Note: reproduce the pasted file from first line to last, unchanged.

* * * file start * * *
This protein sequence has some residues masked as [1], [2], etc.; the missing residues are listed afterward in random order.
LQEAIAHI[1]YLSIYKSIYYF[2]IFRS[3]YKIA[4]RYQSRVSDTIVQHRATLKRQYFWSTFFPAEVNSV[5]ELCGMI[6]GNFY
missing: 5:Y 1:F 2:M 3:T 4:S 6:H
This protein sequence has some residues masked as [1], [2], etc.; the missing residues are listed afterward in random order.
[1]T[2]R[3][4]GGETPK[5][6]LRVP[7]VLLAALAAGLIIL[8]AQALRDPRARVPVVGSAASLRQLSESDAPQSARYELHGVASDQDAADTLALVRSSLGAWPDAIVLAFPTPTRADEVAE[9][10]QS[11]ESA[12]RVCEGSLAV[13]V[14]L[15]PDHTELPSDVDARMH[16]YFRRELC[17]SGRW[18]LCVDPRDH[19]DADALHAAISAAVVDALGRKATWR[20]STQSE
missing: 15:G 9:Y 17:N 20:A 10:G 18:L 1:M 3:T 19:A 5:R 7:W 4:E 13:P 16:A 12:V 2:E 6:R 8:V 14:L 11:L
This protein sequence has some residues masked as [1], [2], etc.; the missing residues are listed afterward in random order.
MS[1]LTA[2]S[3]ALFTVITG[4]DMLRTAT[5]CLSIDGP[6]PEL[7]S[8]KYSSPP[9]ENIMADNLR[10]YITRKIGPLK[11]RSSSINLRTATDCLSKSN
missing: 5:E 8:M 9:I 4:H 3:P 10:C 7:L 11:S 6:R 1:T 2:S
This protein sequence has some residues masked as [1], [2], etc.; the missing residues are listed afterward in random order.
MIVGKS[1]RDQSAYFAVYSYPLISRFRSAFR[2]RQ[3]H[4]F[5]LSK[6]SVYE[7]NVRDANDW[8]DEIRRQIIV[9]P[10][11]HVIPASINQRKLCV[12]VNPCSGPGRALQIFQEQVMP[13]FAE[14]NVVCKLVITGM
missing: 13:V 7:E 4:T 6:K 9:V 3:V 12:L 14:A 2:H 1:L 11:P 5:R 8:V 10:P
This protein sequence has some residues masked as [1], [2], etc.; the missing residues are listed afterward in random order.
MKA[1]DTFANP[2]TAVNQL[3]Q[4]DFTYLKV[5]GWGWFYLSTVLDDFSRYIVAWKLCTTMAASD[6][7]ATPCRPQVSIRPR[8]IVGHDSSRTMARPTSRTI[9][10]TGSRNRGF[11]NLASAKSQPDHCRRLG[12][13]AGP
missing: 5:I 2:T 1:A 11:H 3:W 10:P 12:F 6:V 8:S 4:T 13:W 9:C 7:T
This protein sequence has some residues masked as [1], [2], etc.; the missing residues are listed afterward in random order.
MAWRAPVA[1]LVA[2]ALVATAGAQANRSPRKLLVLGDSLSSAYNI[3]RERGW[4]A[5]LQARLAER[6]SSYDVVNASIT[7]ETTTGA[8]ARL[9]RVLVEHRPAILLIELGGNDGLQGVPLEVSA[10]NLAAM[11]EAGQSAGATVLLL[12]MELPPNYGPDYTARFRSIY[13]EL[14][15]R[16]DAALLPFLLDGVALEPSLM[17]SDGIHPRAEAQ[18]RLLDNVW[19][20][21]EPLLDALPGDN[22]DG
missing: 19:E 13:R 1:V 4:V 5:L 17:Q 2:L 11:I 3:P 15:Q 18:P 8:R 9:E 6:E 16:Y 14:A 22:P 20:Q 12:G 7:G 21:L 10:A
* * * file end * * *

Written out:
This protein sequence has some residues masked as [1], [2], etc.; the missing residues are listed afterward in random order.
LQEAIAHI[1]YLSIYKSIYYF[2]IFRS[3]YKIA[4]RYQSRVSDTIVQHRATLKRQYFWSTFFPAEVNSV[5]ELCGMI[6]GNFY
missing: 5:Y 1:F 2:M 3:T 4:S 6:H
This protein sequence has some residues masked as [1], [2], etc.; the missing residues are listed afterward in random order.
[1]T[2]R[3][4]GGETPK[5][6]LRVP[7]VLLAALAAGLIIL[8]AQALRDPRARVPVVGSAASLRQLSESDAPQSARYELHGVASDQDAADTLALVRSSLGAWPDAIVLAFPTPTRADEVAE[9][10]QS[11]ESA[12]RVCEGSLAV[13]V[14]L[15]PDHTELPSDVDARMH[16]YFRRELC[17]SGRW[18]LCVDPRDH[19]DADALHAAISAAVVDALGRKATWR[20]STQSE
missing: 15:G 9:Y 17:N 20:A 10:G 18:L 1:M 3:T 19:A 5:R 7:W 4:E 13:P 16:A 12:V 2:E 6:R 8:V 14:L 11:L
This protein sequence has some residues masked as [1], [2], etc.; the missing residues are listed afterward in random order.
MS[1]LTA[2]S[3]ALFTVITG[4]DMLRTAT[5]CLSIDGP[6]PEL[7]S[8]KYSSPP[9]ENIMADNLR[10]YITRKIGPLK[11]RSSSINLRTATDCLSKSN
missing: 5:E 8:M 9:I 4:H 3:P 10:C 7:L 11:S 6:R 1:T 2:S
This protein sequence has some residues masked as [1], [2], etc.; the missing residues are listed afterward in random order.
MIVGKS[1]RDQSAYFAVYSYPLISRFRSAFR[2]RQ[3]H[4]F[5]LSK[6]SVYE[7]NVRDANDW[8]DEIRRQIIV[9]P[10][11]HVIPASINQRKLCV[12]VNPCSGPGRALQIFQEQVMP[13]FAE[14]NVVCKLVITGM
missing: 13:V 7:E 4:T 6:K 9:V 3:V 12:L 14:A 2:H 1:L 11:P 5:R 8:V 10:P
This protein sequence has some residues masked as [1], [2], etc.; the missing residues are listed afterward in random order.
MKA[1]DTFANP[2]TAVNQL[3]Q[4]DFTYLKV[5]GWGWFYLSTVLDDFSRYIVAWKLCTTMAASD[6][7]ATPCRPQVSIRPR[8]IVGHDSSRTMARPTSRTI[9][10]TGSRNRGF[11]NLASAKSQPDHCRRLG[12][13]AGP
missing: 5:I 2:T 1:A 11:H 3:W 10:P 12:F 6:V 8:S 4:T 13:W 9:C 7:T
This protein sequence has some residues masked as [1], [2], etc.; the missing residues are listed afterward in random order.
MAWRAPVA[1]LVA[2]ALVATAGAQANRSPRKLLVLGDSLSSAYNI[3]RERGW[4]A[5]LQARLAER[6]SSYDVVNASIT[7]ETTTGA[8]ARL[9]RVLVEHRPAILLIELGGNDGLQGVPLEVSA[10]NLAAM[11]EAGQSAGATVLLL[12]MELPPNYGPDYTARFRSIY[13]EL[14][15]R[16]DAALLPFLLDGVALEPSLM[17]SDGIHPRAEAQ[18]RLLDNVW[19][20][21]EPLLDALPGDN[22]DG
missing: 19:E 13:R 1:V 4:V 5:L 17:Q 2:L 11:I 3:P 15:Q 18:P 8:R 9:E 6:E 16:Y 14:A 22:P 20:Q 12:G 7:G 21:L 10:A